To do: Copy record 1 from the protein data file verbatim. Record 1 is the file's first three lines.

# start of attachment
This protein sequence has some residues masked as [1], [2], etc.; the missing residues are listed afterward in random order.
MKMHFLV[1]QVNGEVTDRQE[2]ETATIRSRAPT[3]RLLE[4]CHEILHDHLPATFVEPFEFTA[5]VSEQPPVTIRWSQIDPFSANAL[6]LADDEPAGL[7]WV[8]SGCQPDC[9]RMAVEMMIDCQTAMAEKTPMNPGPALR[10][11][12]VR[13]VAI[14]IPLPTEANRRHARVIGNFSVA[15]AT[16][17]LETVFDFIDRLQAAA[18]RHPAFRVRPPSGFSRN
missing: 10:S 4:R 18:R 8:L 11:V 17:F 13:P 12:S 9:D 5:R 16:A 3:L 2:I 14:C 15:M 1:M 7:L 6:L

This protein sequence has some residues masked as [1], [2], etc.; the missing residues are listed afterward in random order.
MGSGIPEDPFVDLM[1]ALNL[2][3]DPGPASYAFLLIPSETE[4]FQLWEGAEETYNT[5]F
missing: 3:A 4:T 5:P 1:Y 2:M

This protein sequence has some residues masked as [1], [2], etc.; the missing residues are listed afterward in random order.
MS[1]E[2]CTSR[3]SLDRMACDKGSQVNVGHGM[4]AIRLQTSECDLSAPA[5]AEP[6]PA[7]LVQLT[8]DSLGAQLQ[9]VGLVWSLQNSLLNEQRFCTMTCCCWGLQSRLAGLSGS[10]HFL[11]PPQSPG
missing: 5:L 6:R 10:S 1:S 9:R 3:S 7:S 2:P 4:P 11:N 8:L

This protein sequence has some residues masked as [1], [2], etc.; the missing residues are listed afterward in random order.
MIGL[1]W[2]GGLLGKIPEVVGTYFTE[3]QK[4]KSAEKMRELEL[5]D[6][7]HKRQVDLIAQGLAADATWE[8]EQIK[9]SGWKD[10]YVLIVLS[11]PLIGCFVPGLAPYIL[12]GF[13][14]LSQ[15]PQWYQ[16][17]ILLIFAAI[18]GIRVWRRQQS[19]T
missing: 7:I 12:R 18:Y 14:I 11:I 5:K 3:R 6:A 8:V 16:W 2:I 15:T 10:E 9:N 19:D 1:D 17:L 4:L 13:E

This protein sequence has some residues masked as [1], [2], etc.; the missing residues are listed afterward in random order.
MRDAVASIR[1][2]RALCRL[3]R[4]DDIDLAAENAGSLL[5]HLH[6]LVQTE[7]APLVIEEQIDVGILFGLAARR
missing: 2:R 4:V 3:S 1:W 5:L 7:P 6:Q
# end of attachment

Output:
This protein sequence has some residues masked as [1], [2], etc.; the missing residues are listed afterward in random order.
MKMHFLV[1]QVNGEVTDRQE[2]ETATIRSRAPT[3]RLLE[4]CHEILHDHLPATFVEPFEFTA[5]VSEQPPVTIRWSQIDPFSANAL[6]LADDEPAGL[7]WV[8]SGCQPDC[9]RMAVEMMIDCQTAMAEKTPMNPGPALR[10][11][12]VR[13]VAI[14]IPLPTEANRRHARVIGNFSVA[15]AT[16][17]LETVFDFIDRLQAAA[18]RHPAFRVRPPSGFSRN
missing: 10:S 4:R 18:R 8:L 11:V 17:F 13:P 12:S 9:D 5:R 16:A 3:L 2:I 14:C 15:M 1:M 7:L 6:L